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ARTEFACTS AND OBJECTS MENTIONED IN THE ROSARIO

INFINITY SIGNS

Tommy Perlmann discovered beautifully carved infinity signs on the wooden rear panels of Sinclair's vargueño's drawers.

But what is the infinity sign? What does it mean?

The sign stands for something unlimited, endless, or without bound. For example, think of parallel lines - they will never meet, or we can't imagine the universe finishing because... what would be on the other side? 

However, there is a paradox here: in the story of The Rosario, Tommy assumes that it is an infinity sign simply because it is a common mathematical symbol. Yet, the definition we have now was invented in 1657 by John Wallis, an English mathematician - 69 years after the Armada arrived off the Cornish coast.

The sign and the symbolism that it represents is much older.  

A brown infinity sign on a tan-coloured timber background.

BARS OF SPANISH GOLD FOUND IN SAINT LEZANTHE CHURCH

Max and Katie searched the church of Saint Lezanthe in Devon trying to find the anomaly - as Max had conjured up and called it - that would tell them why the church had something to hide. Saint Lezanthe was the last church indicated on the thin silver hexagonal map, found hidden inside the lead box, within one of the stolen doors. Under the churche's floor lay hidden a vast fortune of Spanish gold, put there by Sir Francis Drake.

GOLD BARS Spanish 16th-century transported from Central America to Spain.

TWO STARS ARGENT FROM DRAKE'S COAT OF ARMS

Sinclair's two stars argent (taken from Sir Francis Drake's coat of arms, given to him by his queen, Elizabeth I), were seen by Max and Katie in the church of Saint Lezanthe, and by Sinclair, carved into a timber beam in the lower basement level of the Wolfeberg Bank. Once Sinclair had spotted them, he ensured, in his most inimitable way, that Max and Katie were aware of their existence.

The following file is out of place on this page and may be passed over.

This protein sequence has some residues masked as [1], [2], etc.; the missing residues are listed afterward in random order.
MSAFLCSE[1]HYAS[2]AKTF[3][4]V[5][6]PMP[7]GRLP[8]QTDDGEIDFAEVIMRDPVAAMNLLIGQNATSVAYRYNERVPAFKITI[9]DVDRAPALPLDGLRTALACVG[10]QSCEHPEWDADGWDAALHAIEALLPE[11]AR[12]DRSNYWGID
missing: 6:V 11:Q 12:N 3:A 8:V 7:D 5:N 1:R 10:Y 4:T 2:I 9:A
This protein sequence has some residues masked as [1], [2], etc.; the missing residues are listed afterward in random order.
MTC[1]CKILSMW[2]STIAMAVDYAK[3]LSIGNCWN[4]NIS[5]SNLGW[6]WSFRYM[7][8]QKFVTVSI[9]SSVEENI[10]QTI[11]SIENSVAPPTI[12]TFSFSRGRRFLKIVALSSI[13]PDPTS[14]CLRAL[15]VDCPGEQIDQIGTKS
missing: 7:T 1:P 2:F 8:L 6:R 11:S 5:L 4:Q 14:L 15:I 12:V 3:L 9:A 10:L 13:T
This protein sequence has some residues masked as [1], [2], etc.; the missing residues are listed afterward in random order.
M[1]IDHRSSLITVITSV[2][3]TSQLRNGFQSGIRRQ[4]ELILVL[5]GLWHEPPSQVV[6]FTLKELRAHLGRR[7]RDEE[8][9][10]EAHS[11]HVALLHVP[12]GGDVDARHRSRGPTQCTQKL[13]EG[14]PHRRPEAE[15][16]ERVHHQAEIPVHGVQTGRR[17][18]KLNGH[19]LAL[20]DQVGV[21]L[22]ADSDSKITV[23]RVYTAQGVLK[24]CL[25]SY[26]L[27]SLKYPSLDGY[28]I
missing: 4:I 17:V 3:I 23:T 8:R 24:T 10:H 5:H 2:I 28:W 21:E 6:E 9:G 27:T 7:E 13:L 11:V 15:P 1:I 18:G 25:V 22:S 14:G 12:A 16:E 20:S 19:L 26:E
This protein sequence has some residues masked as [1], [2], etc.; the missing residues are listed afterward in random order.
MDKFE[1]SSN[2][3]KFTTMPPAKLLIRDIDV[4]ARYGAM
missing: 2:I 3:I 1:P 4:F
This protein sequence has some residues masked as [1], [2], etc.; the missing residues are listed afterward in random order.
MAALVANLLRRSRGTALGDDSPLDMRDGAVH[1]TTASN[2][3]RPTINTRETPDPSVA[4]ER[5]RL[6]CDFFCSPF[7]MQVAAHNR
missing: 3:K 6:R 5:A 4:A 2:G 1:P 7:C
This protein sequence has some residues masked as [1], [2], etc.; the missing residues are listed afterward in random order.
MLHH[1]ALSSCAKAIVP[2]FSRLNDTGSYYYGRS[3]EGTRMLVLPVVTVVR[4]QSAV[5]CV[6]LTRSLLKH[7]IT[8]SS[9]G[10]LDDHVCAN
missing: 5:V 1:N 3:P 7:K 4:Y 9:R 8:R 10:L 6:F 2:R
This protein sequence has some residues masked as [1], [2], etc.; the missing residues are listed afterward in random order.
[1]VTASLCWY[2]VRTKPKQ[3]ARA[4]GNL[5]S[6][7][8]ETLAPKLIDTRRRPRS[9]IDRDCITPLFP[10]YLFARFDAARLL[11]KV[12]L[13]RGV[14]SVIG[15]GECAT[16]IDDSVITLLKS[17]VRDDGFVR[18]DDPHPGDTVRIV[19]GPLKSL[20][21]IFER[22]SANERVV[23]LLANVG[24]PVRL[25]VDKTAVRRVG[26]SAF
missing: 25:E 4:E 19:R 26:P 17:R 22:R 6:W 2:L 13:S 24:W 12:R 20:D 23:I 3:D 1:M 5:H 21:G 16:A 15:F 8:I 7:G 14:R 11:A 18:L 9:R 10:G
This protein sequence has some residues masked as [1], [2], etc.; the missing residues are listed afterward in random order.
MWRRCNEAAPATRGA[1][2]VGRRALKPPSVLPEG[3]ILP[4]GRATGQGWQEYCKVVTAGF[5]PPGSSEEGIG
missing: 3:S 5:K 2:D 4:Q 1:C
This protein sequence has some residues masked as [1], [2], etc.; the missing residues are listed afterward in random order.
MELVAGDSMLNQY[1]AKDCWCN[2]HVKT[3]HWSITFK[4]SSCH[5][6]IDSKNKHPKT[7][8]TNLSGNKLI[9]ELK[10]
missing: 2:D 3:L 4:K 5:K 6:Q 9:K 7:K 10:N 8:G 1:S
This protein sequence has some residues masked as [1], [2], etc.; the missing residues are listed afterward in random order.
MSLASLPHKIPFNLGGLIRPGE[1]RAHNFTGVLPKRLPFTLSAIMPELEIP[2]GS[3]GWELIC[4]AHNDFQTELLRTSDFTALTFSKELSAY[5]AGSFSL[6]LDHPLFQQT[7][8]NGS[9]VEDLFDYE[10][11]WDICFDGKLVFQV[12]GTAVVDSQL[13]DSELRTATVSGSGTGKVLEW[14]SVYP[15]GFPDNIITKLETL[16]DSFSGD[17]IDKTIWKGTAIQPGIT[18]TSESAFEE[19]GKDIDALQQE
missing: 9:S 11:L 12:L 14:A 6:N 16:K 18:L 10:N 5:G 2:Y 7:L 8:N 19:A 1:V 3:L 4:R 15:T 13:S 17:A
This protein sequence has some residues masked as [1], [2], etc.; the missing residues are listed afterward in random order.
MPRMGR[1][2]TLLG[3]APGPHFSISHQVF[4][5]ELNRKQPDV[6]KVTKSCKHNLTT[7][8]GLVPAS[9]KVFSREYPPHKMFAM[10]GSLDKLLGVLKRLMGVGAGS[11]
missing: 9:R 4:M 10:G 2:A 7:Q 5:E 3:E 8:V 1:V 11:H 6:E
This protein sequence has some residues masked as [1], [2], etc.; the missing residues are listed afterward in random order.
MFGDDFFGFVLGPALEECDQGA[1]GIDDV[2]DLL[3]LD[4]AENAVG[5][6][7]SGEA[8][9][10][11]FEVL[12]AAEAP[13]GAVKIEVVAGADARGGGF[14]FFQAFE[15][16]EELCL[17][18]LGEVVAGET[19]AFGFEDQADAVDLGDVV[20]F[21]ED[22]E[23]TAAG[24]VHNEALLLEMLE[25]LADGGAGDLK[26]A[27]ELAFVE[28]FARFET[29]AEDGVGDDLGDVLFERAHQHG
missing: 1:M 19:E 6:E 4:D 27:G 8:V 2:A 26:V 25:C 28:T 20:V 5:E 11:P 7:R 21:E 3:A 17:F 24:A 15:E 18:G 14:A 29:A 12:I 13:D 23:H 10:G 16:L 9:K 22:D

Drake's Coat of Arms showing a black shield with two white stars argent and a white wavy thick line.

Drake's motto read: Sic Parvis Magna - "Thus great things from small things (come)". The hand out of the clouds is labelled Auxilio Divino, or "With Divine Help.

A 16th-century black and white engraving showing Drake and his Coat of Arms shield and Latin phrase 'Sic Parvis Magna'.

THE SOLID SILVER MODEL OF THE ARMADA'S SÃO MARTINHO 

Katie's description:

"This very large, solid-silver model is of the Spanish Armada’s galeón, the São Martinho – the flagship of the commander-in-chief or Capitana, the Duke of Medina Sidonia and senior army officer, Maestre Francisco Arias de Bobadilla. This silver model is at least four hundred and twenty-five years old and belonged to King Philip the Second of Spain."

The large silver model was similar to the beautiful model seen below (which isn't made of silver).

Large, solid-silver model of the Spanish Armada’s galeón, the São Martinho made for King of Spain, Philip II.

MICHAEL MERCATOR'S MEDAL 

Katie's description:

"The  ultra-rare silver medallion, by the famous engraver of maps and medals, instrument-maker and constructor of organs and harpsichords, Michael Mercator. This medal shows Sir Francis Drake’s circumnavigation of the world between 1577 and 1580. It must be worth at least one to one-and-a-quarter million pounds. On one side of the medal is the eastern hemisphere, and on the other, the western. The medal is sixty-eight millimetres in diameter and has a weight of approximately four hundred grains."

A silver medallion by the famous engraver of maps and medals, Michael Mercator showing Drake's world circumnavigation.

EXPEDITIONIS HISPANORUM in Angliam vera descriptio. 

Katie's description:

"This was written by Petruccio Ubaldini, just after the defeat of the Spanish Armada in 1588; it’s quite short, describing the campaign and battles, or lack of them. Anyway, to accompany the account, Richard Adams created eleven maps showing where the two fleets were in relation to one another: ten of the maps showed the fleets at different times down the English Channel. The eleventh map showed the scattered Armada and their courses around Scotland."

Below is the sixth of Adam's  maps, showing the Armada being chased by the English fleet, with their ships leaving Plymouth on 31st July - 1st August 1588. 

At the near bottom of the map, Sir Frances Drake is in the motions of capturing the stranded, unprotected and gold-and-silver loaded Nuestra Señora del Rosario.

Sixth coloured engraved map by Richard Adams showing Armada route along English Channel 1588
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